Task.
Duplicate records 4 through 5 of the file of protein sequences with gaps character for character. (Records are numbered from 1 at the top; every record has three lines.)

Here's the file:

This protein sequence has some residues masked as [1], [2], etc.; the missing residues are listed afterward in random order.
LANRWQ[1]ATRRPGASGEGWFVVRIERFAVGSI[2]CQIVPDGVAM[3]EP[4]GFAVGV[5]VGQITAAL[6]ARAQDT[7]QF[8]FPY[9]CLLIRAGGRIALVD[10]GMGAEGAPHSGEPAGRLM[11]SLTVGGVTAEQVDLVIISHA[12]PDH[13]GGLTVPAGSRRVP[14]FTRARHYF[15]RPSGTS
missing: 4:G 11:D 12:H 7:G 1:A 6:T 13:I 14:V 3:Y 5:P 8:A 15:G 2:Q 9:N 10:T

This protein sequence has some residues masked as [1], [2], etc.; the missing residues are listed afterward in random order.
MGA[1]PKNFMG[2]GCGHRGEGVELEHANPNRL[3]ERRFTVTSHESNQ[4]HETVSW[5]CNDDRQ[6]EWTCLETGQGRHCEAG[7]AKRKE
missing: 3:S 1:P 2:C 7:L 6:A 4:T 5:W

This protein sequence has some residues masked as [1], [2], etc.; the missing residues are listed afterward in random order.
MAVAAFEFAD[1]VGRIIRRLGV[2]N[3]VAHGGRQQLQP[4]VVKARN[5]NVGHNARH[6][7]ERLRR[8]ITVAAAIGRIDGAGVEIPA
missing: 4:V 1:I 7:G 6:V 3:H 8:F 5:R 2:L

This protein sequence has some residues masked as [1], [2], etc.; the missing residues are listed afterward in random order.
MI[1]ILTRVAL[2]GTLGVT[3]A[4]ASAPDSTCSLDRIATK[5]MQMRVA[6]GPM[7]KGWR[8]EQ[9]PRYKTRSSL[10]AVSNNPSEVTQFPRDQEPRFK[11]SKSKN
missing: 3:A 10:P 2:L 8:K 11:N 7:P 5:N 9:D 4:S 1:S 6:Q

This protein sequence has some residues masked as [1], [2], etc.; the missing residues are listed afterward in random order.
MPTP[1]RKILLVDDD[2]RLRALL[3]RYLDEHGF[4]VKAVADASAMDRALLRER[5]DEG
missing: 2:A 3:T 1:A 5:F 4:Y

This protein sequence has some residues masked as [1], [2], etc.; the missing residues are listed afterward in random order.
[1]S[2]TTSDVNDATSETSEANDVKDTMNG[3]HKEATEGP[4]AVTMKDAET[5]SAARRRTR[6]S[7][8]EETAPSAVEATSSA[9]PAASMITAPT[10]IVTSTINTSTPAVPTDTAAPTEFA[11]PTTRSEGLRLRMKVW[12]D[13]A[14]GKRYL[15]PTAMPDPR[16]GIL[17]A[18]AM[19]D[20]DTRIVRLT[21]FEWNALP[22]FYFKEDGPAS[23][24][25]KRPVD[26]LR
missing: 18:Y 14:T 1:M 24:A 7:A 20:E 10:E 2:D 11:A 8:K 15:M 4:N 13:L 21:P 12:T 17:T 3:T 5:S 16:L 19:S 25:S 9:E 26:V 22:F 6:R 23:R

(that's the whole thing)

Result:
This protein sequence has some residues masked as [1], [2], etc.; the missing residues are listed afterward in random order.
MI[1]ILTRVAL[2]GTLGVT[3]A[4]ASAPDSTCSLDRIATK[5]MQMRVA[6]GPM[7]KGWR[8]EQ[9]PRYKTRSSL[10]AVSNNPSEVTQFPRDQEPRFK[11]SKSKN
missing: 3:A 10:P 2:L 8:K 11:N 7:P 5:N 9:D 4:S 1:S 6:Q

This protein sequence has some residues masked as [1], [2], etc.; the missing residues are listed afterward in random order.
MPTP[1]RKILLVDDD[2]RLRALL[3]RYLDEHGF[4]VKAVADASAMDRALLRER[5]DEG
missing: 2:A 3:T 1:A 5:F 4:Y